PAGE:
The Thursday before Easter I presided at a funeral of a man I did not really know. I had presided over his grandson’s funeral several years ago. I then had his daughter’s funeral (the mother of the boy who had died). Three years ago, he put me down as the pastor to do his funeral.
At the graveside, among the scripture readings that I used, I read these words from 1 Corinthians: “So it is with the resurrection of the dead. What is sown is perishable, what is raised is imperishable…Just as we have borne the image of the man of dust [Adam] so we will also bear the image of the man of heaven.”
Christians believe a really weird claim. Not only did Jesus rise from the dead to live in a completely new order, a new creation, but so will his followers. “Listen, I will tell you a mystery! We will not all die, but we will all be changed, in a moment, in the twinkling of an eye, at the last trumpet. For the trumpet will sound…and we will be changed.”
In John 20:19ff., the text says that the disciples were gathered together in the room and the door was locked for fear of what the religious authorities might do to them and (poof?) Jesus appears among them and says “Peace be with you.” How did Jesus get in if the door was locked? He just appeared.
But not as a ghost or something; not a mere apparition. The text then says that he showed them his hands and side, as if to say, “Yep, it’s really me.”
Christians believe some weird stuff and the resurrection is probably the weirdest. Maybe this is why, after we have had our nice little Easter celebrations, we go back to living and acting like nothing is different.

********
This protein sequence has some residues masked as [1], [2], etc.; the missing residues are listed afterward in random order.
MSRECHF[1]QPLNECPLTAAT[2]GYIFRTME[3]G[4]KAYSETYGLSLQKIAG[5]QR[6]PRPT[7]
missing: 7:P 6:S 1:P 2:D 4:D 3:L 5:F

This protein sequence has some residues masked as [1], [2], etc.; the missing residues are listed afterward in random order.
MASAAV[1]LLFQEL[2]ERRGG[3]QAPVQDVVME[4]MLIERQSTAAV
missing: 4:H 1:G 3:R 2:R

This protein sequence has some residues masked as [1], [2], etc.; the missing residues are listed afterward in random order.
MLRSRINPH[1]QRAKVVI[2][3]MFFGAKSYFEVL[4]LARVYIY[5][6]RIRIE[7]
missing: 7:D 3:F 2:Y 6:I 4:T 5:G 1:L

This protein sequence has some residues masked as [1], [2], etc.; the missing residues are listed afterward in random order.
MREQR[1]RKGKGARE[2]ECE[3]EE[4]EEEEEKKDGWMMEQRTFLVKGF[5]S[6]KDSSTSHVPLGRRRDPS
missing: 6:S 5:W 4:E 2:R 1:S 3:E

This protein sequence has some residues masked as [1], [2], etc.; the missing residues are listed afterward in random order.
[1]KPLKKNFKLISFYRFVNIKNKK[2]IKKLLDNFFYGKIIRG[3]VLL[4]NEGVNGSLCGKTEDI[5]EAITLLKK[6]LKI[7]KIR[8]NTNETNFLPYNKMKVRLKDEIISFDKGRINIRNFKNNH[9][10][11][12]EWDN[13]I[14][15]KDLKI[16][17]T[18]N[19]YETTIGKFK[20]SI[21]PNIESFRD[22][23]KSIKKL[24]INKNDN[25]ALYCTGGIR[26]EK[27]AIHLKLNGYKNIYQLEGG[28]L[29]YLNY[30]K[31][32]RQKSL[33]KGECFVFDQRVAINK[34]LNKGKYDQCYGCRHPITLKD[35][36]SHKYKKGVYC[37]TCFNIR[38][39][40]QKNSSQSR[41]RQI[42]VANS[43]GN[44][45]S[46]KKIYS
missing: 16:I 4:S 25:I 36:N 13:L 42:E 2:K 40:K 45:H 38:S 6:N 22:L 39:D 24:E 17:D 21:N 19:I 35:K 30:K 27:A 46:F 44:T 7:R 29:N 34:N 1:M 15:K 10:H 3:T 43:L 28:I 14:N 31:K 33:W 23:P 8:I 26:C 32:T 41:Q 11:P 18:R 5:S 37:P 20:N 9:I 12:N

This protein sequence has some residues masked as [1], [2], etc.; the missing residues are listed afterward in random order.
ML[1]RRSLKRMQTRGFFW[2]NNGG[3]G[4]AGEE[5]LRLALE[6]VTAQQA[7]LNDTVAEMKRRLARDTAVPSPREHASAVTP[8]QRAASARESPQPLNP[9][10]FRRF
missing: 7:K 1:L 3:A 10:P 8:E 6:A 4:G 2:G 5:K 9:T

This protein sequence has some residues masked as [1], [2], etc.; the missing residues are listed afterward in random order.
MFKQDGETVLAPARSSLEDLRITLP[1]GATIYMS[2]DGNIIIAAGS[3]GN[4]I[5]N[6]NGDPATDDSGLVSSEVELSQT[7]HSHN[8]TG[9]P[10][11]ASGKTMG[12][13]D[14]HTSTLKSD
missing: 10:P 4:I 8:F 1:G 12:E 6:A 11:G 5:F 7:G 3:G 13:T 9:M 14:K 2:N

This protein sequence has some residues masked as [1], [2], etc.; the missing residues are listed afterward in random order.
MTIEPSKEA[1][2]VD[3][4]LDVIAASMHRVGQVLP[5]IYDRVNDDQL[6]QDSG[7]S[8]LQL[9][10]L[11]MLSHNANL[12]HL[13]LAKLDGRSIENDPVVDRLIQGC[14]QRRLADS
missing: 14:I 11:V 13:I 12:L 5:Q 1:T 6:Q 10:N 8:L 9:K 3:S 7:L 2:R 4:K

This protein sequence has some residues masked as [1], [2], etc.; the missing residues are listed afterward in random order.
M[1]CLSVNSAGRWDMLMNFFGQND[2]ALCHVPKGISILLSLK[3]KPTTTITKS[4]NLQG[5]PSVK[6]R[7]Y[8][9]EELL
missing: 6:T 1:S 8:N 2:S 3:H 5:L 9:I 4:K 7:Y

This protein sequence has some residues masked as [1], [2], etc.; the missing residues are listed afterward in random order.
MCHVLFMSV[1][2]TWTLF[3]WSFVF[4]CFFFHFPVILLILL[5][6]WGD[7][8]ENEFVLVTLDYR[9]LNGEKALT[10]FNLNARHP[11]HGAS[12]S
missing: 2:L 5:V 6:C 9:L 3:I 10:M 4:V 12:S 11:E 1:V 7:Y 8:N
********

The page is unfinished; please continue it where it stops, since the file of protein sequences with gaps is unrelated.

I do it. I sometimes refer to myself, somewhat disparagingly, as a “professional Christian.” In other words, it’s my job to pray (especially publicly at ceremonial gatherings) and to help lead a religious community in various ways. It’s my job to have some kind of answer when spiritual or religious questions arise. It’s my job to oversee certain ceremonies at certain times in people’s lives and deaths. And I get paid to do these things. I’m a professional Christian. It’s easy, after Easter, to settle back into “normal.”
But if am I a true believer, I can’t settle back into “normal.” Am I a true believer? When I say those words over the grave, words about rersurrection to new life, do I believe them?
I do. Still, sometimes I wonder, because belief in the resurrection is weird. Sometimes I ask myself, “Do I really believe it?” I do. And I know that it’s weird.
Therefore, I (we) do not have the luxury to live as if there is no new creation. If I (we) believe in the resurrection of Jesus and that his resurrection is the first fruits of the New Creation, then today, tomorrow, and every day – then right now – we live in the New Creation.
As my Dad used to say, “I don’t understand all I know about this matter.” The resurrection hope is just weird. But I believe it. And I want to see it and live it, daily.
May Paul’s words set the course for us: “Therefore, my beloved, be steadfast, immovable, always excelling in the work of the Lord, because you know that in the Lord [in the New Creation reality] your labor is not in vain.” May we followers of Jesus demonstrate by our lives the New Creation reality.